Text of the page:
“A useful source for all those interested in the cultural and religious history of the Muslim world and the cultural relationship between Islam and Christianity. It will be very helpful in strengthening tolerance, goodwill, and better understanding between different civilizations; and it opens new horizons for further studies.”—AIDA GASIMOVA, Baku State University
“With painstaking effort and much dedication invested in this groundbreaking work, Professor Morrow will surely manage to attract the attention of Islamic studies students and specialists. Indeed, the book is a genuine call for reconsidering the relationship among the three revealed Abrahamic faiths of Christianity, Judaism and Islam.”—AMAR SELLAM, Mohamed I University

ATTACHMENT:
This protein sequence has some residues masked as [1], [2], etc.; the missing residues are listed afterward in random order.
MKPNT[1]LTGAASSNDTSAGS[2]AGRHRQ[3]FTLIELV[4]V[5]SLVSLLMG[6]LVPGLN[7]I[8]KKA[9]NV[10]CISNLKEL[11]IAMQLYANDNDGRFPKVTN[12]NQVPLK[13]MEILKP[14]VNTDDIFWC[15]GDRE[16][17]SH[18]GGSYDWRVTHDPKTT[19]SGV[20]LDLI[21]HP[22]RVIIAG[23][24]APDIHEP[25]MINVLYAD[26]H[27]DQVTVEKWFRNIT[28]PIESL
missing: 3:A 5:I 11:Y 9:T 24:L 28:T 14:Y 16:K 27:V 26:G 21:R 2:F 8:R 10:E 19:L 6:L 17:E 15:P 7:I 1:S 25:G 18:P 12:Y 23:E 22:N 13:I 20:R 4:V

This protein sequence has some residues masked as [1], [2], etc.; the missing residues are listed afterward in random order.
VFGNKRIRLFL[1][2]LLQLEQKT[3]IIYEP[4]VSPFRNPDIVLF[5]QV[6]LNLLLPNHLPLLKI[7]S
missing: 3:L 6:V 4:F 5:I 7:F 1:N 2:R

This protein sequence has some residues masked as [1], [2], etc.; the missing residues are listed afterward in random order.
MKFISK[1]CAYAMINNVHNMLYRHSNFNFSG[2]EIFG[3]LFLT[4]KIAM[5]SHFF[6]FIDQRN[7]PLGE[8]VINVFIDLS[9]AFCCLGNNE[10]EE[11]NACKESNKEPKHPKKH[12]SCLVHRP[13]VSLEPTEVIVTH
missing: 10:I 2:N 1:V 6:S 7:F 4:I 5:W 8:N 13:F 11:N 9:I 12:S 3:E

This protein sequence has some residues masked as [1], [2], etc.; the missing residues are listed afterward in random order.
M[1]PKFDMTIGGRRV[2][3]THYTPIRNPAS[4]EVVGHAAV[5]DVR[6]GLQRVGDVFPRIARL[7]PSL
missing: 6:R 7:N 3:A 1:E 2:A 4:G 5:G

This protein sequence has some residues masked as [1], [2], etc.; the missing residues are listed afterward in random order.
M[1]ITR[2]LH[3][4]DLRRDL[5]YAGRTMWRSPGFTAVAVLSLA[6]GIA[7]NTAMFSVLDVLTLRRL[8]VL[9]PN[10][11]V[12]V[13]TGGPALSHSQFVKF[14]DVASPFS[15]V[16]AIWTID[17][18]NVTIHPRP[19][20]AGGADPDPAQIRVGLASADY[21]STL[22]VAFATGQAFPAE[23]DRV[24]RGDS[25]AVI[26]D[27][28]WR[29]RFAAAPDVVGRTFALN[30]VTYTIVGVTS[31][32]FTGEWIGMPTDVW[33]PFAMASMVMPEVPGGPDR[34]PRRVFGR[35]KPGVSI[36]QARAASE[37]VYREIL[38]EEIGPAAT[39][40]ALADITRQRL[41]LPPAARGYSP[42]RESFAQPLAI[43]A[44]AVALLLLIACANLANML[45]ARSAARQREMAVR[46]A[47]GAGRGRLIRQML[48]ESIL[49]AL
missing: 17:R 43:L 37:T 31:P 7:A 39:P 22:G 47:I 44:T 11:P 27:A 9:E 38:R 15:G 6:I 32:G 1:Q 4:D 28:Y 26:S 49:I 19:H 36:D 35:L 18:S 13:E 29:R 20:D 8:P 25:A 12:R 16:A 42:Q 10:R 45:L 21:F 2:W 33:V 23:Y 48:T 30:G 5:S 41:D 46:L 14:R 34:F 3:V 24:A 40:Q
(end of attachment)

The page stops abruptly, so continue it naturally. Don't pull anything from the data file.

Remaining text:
“This book documents what is possibly the third foundational source of Islam: the Prophet’s treaties and covenants among people of the Abrahamic faiths. Dr. Morrow brings forth exceptionally important findings that dictate peaceful coexistence among Jews, Christians, and Muslims, and includes multiple translations for comparison of how the Prophet and his followers treated Christians and Jews with respect and care, far beyond a mere tolerance.”—BRIDGET BLOMFIELD, University of Nebraska
“These covenants are not merely historical documents; they remain valid, binding covenants for all Muslims from the moment of their inception until the end of time. Dr. Morrow’s work has illuminated a new horizon of Islamic public international law and promotes further scholarly investigation of the covenants.”—HISHAM M. RAMADAN, S.J.D., Kwantlen Polytechnic University
“The Covenants of the Prophet Muhammad is a timely, pioneering, and penetrating study that sheds much light on the thoughts and the policy of the Prophet Muhammad.”
—MOHAMED ELKOUCHE, Mohamed I University